If you haven’t checked out my website in a while, you may feel like you’re in a strange and foreign place now when you visit. It’s drastically changed in the past couple days and honestly, it’s been needing it. The main motivator to updating the site was to finally jump on the responsive bandwagon, an act I have been putting off for years. I would even tweet about how I was going to do it! I was finally going to do it! Only to fail to follow through and never mention it again out of shame. It took finding a nice, clean bootstrap theme that met my needs for me to tackle this problem. The whole process? Only took a week! What the hell was I complaining for? This was easily the fastest website update in the history of designbyash.
But with this redesign comes a new problem, one that didn’t seem obvious until I was almost ready to push the site live. And with that new problem comes a new goal.
Mo’ Features, Mo’ Problems
The updated format allows for a short snippet of two blog posts. This feature stuck out among all the other portfolio themes I found on Bootstrap Bay. Not many themes included one and I really liked the thought of having my blog prominently displayed on my site. However, once I started getting into the nitty gritty of updating this theme with my own content, I realized I had a problem: I barely had any blog posts worth highlighting.
My last two blog entries when making the site were
1) A well-written (if I say so myself) post about mental health and my history with it
2) A post about my latest slew of website updates.
Ouch. Talk about old. Not to mention just bad. I couldn’t have my latest blog posts be “New website!” “Mental Health Month!” then “New website!” again. So I settled on putting together a quick post about the Texas floods and our community’s response to it, just to have something else to include on the site. I don’t want to run into this problem again. I don’t want to haphazardly throw together a blog post just for the sake of having something slightly newer on my site.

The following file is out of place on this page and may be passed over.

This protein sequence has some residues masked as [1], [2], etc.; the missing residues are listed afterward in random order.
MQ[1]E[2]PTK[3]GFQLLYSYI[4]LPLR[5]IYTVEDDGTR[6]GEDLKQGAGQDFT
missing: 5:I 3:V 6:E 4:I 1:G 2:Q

In Austin Kleon‘s book “Show Your Work,” he encourages the reader to
Think process, not product.
It’s a good mantra that’s easy to remember. And I feel like this blog (as well as my Dribbble account) are good examples of that. Well, let’s be fair: my Dribbble account is a good example; my blog is not, which is how we got to this problem in the first place.
With all this in mind, it wasn’t very difficult to come up with a goal that can help me. And in an attempt to make it a catchy mantra, I shortened it down to just four words (which you’ve probably already noticed as a theme throughout this blog post):
One post, one month.
Simple as that. Not very difficult. And when (not if) I follow through, I’ll have at least twelve new blog posts in the year. Not bad considering my batting average was previously two a year. And look at that: I’ve already met my goal for June.
So here’s my promise to you, internet followers (all two of you): I promise to write a well-written, thought-provoking blog post at least once a month. They will be well-researched, (hopefully) design-related, and possibly full of heart.